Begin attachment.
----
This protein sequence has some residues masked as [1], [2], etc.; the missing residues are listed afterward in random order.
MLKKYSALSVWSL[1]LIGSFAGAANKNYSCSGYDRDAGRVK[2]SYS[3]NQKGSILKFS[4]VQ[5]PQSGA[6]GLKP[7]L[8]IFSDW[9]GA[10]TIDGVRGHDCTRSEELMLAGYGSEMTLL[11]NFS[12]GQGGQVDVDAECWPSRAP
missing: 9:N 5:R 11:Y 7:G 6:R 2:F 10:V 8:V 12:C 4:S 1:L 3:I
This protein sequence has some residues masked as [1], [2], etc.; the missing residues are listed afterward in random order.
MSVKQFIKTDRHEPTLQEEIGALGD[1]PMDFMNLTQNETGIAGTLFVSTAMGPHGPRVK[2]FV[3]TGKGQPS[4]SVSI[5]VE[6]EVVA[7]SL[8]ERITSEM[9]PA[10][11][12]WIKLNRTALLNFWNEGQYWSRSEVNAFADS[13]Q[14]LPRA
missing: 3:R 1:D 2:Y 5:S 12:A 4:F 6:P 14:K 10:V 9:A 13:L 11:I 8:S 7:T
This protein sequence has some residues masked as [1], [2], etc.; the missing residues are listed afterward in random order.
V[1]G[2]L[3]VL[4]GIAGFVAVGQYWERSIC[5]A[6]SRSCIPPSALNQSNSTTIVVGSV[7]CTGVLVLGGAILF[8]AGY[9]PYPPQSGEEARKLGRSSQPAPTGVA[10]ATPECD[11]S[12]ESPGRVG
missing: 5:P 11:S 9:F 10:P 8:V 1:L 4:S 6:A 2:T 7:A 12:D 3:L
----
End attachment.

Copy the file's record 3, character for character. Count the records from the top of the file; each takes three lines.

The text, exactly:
This protein sequence has some residues masked as [1], [2], etc.; the missing residues are listed afterward in random order.
V[1]G[2]L[3]VL[4]GIAGFVAVGQYWERSIC[5]A[6]SRSCIPPSALNQSNSTTIVVGSV[7]CTGVLVLGGAILF[8]AGY[9]PYPPQSGEEARKLGRSSQPAPTGVA[10]ATPECD[11]S[12]ESPGRVG
missing: 5:P 11:S 9:F 10:P 8:V 1:L 4:S 6:A 2:T 7:A 12:D 3:L